A Flurry of Ukraine Charity Phishing Scams Tug at People’s Heartstrings for Nefarious Purposes
In times of trouble, it’s heartwarming to see people band together to help other people who are suffering, a welcome reminder that there’s more good in this world than we may sometimes think. But for every group of people trying to make a difference by doing good deeds, there’s another group of people doing bad deeds, and the only thing they want to make a difference in is your wallet – and if they can perpetrate some profitable cybercrime at the same time, they won’t hesitate to capitalize on the opportunity, which has resulted in a host of fresh Ukraine charity phishing scams.
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Tragedies Spawn Phishing Scams
It’s unfortunate that tragedies like Russia’s invasion of Ukraine can lead to upticks in cybercrime like phishing, but it is the sad truth. Scammers started working on fleecing sympathetic people right away, just like they do whenever there’s a crisis. Russian cybercriminals got right to work too. Phishing attacks from Russia-based sources have boomed, increasing eight-fold since their attack on Ukraine began. Suspected Russian threat actors also used a stolen legitimate Ukrainian military email address to phish EU personnel working on the scene in Ukraine. Bad actors know that tumultuous times are golden opportunities for social engineering with loads of victims ripe for the picking. With people already unsettled, the bad guys just have to push a little bit to put their victims where they want them.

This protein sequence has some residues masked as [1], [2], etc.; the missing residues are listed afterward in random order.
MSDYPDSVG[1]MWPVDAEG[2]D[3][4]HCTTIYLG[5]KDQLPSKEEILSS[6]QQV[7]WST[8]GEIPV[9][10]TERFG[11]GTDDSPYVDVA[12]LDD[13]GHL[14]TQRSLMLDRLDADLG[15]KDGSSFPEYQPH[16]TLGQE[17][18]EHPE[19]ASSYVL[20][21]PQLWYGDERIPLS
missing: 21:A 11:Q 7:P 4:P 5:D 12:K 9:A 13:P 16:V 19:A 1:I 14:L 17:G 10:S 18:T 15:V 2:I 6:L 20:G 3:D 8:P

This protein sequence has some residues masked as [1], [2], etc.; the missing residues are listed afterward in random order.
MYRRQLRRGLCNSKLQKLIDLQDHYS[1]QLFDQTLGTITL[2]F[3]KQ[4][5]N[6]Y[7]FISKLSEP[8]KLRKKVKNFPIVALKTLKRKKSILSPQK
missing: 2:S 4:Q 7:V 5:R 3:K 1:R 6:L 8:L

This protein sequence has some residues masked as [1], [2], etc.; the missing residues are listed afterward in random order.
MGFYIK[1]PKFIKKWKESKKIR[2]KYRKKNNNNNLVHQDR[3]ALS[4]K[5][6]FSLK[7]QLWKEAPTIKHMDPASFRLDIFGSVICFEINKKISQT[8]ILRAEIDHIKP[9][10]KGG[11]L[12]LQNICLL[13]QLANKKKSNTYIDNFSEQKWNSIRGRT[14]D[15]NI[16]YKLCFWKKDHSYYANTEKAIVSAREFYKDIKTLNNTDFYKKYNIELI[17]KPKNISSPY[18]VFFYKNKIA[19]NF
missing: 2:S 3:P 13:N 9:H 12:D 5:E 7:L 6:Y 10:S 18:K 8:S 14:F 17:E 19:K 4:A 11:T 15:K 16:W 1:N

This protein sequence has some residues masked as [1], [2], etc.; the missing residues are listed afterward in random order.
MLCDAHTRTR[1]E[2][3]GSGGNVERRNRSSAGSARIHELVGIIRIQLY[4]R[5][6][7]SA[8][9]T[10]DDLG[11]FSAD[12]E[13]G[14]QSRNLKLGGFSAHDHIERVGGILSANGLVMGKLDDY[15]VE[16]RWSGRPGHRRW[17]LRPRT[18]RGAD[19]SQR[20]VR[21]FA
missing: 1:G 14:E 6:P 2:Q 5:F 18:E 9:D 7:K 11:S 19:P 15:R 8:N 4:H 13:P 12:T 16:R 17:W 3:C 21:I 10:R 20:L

This was evident from the start of the COVID-19 pandemic, as COVID-19 themed phishing scams bombarded inboxes using fake COVID-19 tracking maps, spoofed government notices, bogus company policy updates and other scams to phish for credentials and spread malware like ransomware. Another major wave of scams hit with the Omicron variant, with email phishing abounding using even more ghoulish lues like spurious layoff or termination announcements, malicious exposure notices and even false information about funeral expense assistance.